Sewer backups can be mentally and financially draining. The need to deal with them as soon as the first sign appears is paramount. A sewer backup can happen in any of your home’s drainage pipes. The damage it creates may be minor or significant, depending on the extent of the backup. Here are a few things you need to do after a sewer backup.

1. Stop Using the Water Supply System in Your Home

When there is a sewer backup in your home, using the water supply system either by flushing down toilets or trying to unclog sinks can make the situation worse. In any case, your water system may be contaminated as well. It’s best to wait for a professional plumber to come and fix the situation and provide guidance of what steps you should take to solve the problem. However, there are a few things you can do before a plumber comes in.

2. When It’s Safe, Switch off the Power Supply

This will prevent the risk of electrocution in the event there is a loose cable or the water has come into contact with conducting cables. When switching off the electricity, be extremely careful. Only attempt to switch off the electricity when it is absolutely safe to do so. Take precaution by wearing rubber gumboots, hand gloves and a face mask to avoid coming into direct contact with the water. If possible, use a wooden or a plastic stick to safely switch off the power supply.

3. Air the House

A sewer backup emits a strong foul smell that quickly fills every part of your home. To reduce the intensity of the smells, open all windows and doors. But only do so if it is safe to do so. Allowing for proper ventilation by opening all doors and windows will greatly help as some of the fumes may contain harmful poisonous substances.

4. Avoid Using Harsh Chemicals to Unclog the System

Using harsh chemicals in an attempt to unclog your system can further damage your pipes and worsen the situation. For instance, using solutions that use enzymes instead of chemicals is highly recommended. While chemicals may damage your pipes, enzyme-based solutions do not.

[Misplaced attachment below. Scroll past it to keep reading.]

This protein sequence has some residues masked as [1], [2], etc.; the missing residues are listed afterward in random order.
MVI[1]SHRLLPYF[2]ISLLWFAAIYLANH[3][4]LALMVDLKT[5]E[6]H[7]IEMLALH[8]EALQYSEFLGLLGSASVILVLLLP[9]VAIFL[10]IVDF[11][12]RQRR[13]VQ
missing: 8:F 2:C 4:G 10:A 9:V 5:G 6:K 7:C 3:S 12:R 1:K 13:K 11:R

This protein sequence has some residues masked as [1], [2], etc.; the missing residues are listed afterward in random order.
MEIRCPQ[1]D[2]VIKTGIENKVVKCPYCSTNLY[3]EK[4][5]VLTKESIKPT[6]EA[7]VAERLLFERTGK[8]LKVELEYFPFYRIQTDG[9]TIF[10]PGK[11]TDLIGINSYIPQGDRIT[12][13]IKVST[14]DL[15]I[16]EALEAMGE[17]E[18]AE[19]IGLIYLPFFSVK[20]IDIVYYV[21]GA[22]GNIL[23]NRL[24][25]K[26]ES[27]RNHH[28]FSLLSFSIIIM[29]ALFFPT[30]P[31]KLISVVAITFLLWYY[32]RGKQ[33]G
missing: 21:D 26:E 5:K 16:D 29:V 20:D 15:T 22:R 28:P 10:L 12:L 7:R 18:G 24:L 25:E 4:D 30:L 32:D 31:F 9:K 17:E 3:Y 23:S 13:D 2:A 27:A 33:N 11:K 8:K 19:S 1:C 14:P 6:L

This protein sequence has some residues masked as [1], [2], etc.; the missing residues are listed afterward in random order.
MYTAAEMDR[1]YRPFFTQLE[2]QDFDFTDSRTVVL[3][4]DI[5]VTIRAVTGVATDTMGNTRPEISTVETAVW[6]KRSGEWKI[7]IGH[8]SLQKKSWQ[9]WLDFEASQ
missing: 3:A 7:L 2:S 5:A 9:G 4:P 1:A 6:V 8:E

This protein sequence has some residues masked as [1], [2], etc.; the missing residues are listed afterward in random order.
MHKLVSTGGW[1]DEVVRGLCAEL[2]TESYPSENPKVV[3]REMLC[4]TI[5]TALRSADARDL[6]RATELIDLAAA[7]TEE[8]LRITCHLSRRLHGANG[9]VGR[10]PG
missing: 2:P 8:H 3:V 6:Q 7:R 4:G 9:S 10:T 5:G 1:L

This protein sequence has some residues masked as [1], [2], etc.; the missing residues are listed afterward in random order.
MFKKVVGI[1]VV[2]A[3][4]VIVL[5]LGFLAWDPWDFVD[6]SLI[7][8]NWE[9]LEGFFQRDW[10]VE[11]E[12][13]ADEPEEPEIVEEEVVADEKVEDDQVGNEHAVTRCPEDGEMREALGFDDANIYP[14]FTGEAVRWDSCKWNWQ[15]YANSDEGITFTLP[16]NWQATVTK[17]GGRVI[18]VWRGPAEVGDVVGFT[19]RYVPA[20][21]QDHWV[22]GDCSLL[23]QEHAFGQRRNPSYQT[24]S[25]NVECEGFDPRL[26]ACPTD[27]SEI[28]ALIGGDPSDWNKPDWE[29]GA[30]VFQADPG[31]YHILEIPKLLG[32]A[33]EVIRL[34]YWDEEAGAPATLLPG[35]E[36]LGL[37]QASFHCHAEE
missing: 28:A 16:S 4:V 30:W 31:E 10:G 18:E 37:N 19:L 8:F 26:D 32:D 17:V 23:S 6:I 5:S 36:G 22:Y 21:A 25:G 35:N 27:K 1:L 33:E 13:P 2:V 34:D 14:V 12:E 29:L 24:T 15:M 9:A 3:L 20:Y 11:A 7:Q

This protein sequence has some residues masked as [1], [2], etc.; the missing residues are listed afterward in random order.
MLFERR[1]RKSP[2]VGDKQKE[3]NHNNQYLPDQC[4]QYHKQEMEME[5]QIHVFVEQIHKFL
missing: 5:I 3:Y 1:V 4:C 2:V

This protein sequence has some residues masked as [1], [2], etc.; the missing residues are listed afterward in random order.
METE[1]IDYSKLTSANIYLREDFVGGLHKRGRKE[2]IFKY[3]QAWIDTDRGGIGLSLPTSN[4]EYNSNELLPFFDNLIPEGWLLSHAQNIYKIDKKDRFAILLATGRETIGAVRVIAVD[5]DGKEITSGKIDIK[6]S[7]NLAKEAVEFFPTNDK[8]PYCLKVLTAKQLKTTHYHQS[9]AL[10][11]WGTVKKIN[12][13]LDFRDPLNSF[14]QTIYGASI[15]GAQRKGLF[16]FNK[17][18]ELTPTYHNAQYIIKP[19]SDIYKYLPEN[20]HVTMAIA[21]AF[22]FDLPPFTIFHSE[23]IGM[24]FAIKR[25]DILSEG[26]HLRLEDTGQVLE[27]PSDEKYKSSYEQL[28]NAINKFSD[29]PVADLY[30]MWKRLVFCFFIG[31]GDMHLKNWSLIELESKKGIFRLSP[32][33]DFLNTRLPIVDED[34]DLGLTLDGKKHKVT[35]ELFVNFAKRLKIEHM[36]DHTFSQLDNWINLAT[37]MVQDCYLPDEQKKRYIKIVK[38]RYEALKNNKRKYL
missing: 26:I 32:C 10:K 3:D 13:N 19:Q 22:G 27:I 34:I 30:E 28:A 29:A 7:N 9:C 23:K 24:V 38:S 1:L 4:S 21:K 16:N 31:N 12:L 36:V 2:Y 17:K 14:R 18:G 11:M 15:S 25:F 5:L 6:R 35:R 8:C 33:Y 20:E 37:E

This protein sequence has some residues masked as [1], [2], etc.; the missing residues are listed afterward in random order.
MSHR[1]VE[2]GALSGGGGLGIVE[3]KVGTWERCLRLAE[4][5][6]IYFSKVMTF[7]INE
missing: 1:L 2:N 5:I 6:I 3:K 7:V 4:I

5. Disinfect the Stagnant Water Using Bleach

Once the electrocution risk has been eliminated, use a chlorine-based bleach to disinfect the stagnant water. This improves the safety of your home. At this stage, unless you know what you are doing, you should already have a plumber on site. Raw stagnant water poses a health risk to you and your family, and anyone coming into contact with the contaminated water.

6. Document the Damage

Taking pictures of the extent of damage caused by the sewer backup is important, especially if you plan to claim sewer insurance to cover for the damages. Documenting the damage when it happens provides you with irrefutable evidence when claiming for compensation from your insurance company.

7. Call for Professional Assistance

Depending on the severity of a sewer backup, it is highly recommended that you let a professional plumber handle the situation. If the plumber is any good, he has dealt with similar situations before. Letting them fix your backed-up sewer is the most rational thing to do.

8. Toss and Disinfect

Every item that had come into contact with the sewer water should either be thrown away or disinfected. Some of the non-porous items in your house can be salvaged. But they have to be thoroughly disinfected. However, it may be too late to salvage porous items that have absorbed the sewer water.

9. Have a Backwater Valve Installed

Having a sewer backup in your home can be a stressing nose-turning experience. Once the problem has been fixed, your next step is to prevent the problem from recurring. Your plumber will most likely recommend a backwater valve to prevent the sewer from backing up in your house again.

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